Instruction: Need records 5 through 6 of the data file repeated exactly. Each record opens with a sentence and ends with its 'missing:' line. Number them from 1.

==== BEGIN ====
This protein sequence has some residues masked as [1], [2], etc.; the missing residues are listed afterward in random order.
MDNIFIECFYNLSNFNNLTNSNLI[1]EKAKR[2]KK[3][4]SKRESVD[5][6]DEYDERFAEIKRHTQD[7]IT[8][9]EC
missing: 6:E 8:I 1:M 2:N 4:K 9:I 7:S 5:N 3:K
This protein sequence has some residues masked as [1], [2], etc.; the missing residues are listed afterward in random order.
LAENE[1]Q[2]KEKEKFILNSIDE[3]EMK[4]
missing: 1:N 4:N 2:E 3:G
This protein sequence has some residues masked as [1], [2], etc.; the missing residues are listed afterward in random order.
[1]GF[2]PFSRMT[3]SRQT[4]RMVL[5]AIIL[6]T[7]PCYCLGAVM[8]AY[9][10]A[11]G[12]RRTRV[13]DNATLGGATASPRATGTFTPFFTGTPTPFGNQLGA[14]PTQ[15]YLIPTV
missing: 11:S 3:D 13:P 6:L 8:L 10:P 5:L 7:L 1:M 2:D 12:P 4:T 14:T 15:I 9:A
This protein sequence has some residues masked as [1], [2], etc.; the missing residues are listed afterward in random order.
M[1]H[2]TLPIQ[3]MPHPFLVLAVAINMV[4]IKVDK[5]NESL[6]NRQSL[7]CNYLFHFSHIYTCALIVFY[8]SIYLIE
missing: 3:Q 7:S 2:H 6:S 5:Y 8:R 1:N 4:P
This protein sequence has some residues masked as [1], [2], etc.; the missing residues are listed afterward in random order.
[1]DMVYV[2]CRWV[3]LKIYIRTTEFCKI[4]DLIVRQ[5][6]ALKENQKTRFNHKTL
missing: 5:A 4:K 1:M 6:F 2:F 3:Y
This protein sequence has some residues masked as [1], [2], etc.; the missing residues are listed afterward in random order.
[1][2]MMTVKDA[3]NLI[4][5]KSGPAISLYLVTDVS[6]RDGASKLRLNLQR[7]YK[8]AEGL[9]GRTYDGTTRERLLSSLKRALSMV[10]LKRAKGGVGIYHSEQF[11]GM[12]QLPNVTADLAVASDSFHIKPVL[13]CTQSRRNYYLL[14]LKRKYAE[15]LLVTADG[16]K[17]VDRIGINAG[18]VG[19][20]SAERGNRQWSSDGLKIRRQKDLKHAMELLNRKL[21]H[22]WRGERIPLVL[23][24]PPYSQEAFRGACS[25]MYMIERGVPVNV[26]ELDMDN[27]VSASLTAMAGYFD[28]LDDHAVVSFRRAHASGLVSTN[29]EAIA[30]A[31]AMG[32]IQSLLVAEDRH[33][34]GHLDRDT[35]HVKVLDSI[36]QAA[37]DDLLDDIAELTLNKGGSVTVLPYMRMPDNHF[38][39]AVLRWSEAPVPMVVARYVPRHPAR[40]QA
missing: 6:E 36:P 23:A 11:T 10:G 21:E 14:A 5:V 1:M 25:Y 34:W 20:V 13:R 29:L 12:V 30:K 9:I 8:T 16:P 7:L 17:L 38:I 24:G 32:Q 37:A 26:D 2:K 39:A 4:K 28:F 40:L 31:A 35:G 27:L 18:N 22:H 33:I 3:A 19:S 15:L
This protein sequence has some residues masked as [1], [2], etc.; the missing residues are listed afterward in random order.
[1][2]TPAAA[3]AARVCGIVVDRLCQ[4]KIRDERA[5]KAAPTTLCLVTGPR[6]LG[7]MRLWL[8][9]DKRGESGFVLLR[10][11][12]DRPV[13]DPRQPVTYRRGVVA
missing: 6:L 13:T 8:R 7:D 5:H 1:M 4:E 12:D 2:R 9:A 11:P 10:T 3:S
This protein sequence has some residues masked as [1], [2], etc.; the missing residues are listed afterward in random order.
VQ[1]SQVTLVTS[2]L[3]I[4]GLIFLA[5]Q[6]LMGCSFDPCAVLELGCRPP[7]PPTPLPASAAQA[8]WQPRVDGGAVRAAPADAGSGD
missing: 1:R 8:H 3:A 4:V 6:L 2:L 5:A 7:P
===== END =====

This protein sequence has some residues masked as [1], [2], etc.; the missing residues are listed afterward in random order.
[1]DMVYV[2]CRWV[3]LKIYIRTTEFCKI[4]DLIVRQ[5][6]ALKENQKTRFNHKTL
missing: 5:A 4:K 1:M 6:F 2:F 3:Y
This protein sequence has some residues masked as [1], [2], etc.; the missing residues are listed afterward in random order.
[1][2]MMTVKDA[3]NLI[4][5]KSGPAISLYLVTDVS[6]RDGASKLRLNLQR[7]YK[8]AEGL[9]GRTYDGTTRERLLSSLKRALSMV[10]LKRAKGGVGIYHSEQF[11]GM[12]QLPNVTADLAVASDSFHIKPVL[13]CTQSRRNYYLL[14]LKRKYAE[15]LLVTADG[16]K[17]VDRIGINAG[18]VG[19][20]SAERGNRQWSSDGLKIRRQKDLKHAMELLNRKL[21]H[22]WRGERIPLVL[23][24]PPYSQEAFRGACS[25]MYMIERGVPVNV[26]ELDMDN[27]VSASLTAMAGYFD[28]LDDHAVVSFRRAHASGLVSTN[29]EAIA[30]A[31]AMG[32]IQSLLVAEDRH[33][34]GHLDRDT[35]HVKVLDSI[36]QAA[37]DDLLDDIAELTLNKGGSVTVLPYMRMPDNHF[38][39]AVLRWSEAPVPMVVARYVPRHPAR[40]QA
missing: 6:E 36:P 23:A 11:T 10:G 21:E 14:A 5:V 1:M 25:Y 34:W 20:V 13:R 29:L 12:V 30:K 9:I 8:T 16:P 7:L 17:L 38:I 24:G 32:Q 37:A 26:D 2:K 39:A 4:K 28:F 40:L 31:A 35:G 27:L 18:N 22:H 33:I 3:A 19:S 15:L